The Effect of Continuing Education Participation on Agricultural Worker Outcomes

Migrant farmworkers are among the poorest members of the working class served by the U.S. public workforce investment system. The National Farmworker Jobs Program (NFJP) provides job training and employment assistance to migrant and seasonal farmworkers and their dependents. While stated goals include assisting migrant farmworkers increase “economic stability” by steadying agricultural employment and developing job skills, little empirical evidence exists as to the effectiveness of these programs. This study investigates the effects of continuing education participation on wages, time worked in agriculture, and poverty in this population. Data come from the U.S. Department of Labor’s National Agricultural Workers Survey (NAWS), a nationally and regionally representative survey of employed U.S. farmworkers. Multivariate regression analysis suggest that continuing education participation is associated with approximately 26 percent higher wages all else equal, though variation across programs is large and returns are greatest from job training and English language courses. Program participation is negatively related to annual weeks in agriculture overall, and positively related to nonagricultural work weeks and weeks spent abroad. Understanding the dynamics between continuing education participation and worker outcomes contributes to limited academic literature on migrant education programs and is important for strategic planning pertaining to future workforce investments.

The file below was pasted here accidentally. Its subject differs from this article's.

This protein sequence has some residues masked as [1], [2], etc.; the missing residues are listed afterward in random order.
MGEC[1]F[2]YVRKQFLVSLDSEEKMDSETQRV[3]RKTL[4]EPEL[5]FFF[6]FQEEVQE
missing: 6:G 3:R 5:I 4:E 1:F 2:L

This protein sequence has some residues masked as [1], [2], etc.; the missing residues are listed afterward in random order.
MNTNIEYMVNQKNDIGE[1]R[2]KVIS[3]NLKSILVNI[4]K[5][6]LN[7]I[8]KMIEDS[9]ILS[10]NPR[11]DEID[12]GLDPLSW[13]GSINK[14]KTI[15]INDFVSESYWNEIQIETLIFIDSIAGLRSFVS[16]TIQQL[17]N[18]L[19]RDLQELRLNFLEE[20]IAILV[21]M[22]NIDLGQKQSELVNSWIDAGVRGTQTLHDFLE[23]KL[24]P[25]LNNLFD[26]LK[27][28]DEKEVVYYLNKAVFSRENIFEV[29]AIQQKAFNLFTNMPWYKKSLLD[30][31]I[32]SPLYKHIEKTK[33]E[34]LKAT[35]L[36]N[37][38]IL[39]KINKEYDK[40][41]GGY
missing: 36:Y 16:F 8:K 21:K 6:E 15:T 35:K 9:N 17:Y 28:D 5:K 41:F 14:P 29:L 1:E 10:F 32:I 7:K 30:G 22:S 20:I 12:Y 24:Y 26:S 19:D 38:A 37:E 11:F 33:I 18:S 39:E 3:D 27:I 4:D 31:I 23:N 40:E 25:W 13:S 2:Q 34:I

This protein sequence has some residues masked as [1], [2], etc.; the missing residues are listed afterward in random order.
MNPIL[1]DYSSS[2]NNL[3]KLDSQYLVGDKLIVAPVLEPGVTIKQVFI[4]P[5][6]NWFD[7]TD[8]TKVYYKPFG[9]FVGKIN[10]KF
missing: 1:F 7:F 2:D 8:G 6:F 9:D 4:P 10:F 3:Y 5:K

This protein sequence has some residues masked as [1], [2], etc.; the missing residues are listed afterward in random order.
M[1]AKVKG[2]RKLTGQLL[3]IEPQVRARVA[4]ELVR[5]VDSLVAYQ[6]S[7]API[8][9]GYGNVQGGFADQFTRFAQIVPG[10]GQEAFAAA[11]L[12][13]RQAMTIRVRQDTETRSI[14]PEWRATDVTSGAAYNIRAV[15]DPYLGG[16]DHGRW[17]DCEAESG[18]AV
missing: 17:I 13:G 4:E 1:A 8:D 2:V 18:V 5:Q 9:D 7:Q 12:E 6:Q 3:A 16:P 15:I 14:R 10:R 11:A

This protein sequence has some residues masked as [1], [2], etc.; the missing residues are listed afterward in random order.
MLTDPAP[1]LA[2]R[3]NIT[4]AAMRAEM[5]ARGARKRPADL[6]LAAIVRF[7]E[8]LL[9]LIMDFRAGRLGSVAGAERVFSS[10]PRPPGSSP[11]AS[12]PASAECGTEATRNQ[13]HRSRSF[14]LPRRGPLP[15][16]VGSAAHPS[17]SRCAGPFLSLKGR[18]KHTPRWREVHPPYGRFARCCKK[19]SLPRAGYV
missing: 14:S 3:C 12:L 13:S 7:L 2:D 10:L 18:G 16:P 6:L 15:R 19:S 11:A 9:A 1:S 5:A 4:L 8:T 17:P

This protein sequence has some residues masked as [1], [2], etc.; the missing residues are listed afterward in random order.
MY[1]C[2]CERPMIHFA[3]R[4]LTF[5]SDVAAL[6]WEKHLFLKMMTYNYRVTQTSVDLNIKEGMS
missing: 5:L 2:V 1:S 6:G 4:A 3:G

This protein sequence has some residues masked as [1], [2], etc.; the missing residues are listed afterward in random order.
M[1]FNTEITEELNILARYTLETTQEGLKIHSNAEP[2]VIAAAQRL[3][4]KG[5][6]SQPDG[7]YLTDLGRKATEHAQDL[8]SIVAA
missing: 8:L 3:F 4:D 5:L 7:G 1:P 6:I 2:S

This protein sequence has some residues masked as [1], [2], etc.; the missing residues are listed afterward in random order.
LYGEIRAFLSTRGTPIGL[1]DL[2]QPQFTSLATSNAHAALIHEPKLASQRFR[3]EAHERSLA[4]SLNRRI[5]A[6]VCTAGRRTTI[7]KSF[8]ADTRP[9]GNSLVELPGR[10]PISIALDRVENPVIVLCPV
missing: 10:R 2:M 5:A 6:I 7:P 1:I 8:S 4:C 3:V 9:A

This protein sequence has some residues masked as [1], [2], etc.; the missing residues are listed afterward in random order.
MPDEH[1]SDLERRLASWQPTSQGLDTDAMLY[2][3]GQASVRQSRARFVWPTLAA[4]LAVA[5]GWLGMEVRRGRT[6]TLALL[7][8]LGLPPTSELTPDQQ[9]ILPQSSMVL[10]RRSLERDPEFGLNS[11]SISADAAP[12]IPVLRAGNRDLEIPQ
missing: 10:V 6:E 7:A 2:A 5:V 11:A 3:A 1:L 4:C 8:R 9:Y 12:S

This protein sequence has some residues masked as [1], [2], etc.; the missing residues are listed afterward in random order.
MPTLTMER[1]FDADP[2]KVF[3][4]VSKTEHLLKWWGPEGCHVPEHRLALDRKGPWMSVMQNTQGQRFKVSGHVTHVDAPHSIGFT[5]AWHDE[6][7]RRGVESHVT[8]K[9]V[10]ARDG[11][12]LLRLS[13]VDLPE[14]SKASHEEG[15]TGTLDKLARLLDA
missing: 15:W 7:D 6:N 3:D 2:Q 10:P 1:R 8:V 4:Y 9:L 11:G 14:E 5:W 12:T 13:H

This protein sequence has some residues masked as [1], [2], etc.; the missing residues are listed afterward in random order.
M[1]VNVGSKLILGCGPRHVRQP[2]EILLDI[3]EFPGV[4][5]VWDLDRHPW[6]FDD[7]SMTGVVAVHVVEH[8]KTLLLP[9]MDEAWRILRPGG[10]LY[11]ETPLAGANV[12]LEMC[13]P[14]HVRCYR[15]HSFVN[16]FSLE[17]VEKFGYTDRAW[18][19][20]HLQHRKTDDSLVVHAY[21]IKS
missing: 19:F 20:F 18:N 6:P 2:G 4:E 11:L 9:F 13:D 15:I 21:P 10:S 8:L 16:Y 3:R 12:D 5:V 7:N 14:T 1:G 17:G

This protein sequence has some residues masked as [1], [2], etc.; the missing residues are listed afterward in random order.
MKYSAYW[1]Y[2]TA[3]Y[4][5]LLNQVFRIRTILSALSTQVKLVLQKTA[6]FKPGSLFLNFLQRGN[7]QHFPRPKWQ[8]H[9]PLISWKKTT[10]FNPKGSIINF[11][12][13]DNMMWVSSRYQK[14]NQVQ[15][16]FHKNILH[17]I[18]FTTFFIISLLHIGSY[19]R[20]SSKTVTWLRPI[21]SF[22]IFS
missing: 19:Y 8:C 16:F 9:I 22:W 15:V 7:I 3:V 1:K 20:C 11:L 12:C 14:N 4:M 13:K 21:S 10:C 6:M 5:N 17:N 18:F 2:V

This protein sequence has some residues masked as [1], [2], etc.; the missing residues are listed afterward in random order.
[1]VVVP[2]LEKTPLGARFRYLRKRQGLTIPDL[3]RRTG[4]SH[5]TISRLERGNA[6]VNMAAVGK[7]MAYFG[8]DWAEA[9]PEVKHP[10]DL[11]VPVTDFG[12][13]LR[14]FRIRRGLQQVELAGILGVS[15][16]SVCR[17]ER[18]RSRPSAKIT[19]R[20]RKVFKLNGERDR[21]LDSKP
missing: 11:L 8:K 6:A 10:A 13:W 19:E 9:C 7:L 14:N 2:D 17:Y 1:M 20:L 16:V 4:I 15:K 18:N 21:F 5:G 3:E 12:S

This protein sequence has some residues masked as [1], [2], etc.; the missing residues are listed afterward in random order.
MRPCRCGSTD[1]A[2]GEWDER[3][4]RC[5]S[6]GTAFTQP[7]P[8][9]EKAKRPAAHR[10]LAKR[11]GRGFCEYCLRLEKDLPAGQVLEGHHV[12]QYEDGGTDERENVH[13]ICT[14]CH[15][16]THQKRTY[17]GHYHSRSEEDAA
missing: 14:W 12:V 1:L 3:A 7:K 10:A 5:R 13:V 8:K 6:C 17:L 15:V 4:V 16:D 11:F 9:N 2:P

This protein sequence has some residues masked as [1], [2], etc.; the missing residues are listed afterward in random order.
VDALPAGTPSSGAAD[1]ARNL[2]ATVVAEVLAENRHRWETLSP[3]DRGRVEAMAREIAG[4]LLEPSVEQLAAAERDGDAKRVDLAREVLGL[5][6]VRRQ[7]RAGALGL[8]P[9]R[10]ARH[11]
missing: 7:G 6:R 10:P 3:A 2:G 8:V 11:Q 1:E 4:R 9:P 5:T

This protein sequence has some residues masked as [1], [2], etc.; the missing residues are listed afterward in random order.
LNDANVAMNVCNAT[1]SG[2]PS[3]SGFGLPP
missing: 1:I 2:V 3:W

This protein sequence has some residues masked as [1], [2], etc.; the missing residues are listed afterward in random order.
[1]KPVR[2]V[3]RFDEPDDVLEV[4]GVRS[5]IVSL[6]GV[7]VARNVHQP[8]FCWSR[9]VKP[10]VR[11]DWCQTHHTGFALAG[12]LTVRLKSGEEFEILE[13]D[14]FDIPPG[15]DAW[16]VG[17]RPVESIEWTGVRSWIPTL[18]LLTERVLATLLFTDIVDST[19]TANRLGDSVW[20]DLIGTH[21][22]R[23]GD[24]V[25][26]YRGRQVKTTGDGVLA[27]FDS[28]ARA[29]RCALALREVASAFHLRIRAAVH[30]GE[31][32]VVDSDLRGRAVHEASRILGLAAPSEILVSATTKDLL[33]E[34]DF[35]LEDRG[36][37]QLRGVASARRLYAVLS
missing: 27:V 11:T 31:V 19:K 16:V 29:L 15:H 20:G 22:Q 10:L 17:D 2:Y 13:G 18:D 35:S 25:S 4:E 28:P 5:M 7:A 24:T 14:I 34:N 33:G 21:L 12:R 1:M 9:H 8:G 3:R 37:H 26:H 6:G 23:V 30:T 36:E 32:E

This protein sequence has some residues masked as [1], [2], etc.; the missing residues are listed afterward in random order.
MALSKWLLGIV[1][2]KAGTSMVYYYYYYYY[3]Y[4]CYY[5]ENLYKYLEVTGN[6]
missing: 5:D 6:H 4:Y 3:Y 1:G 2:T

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Conference Paper/ Presentation
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JEL Codes:
I21; I32; J43
Series Statement:
Selected Paper

 Record created 2017-04-01, last modified 2018-01-22

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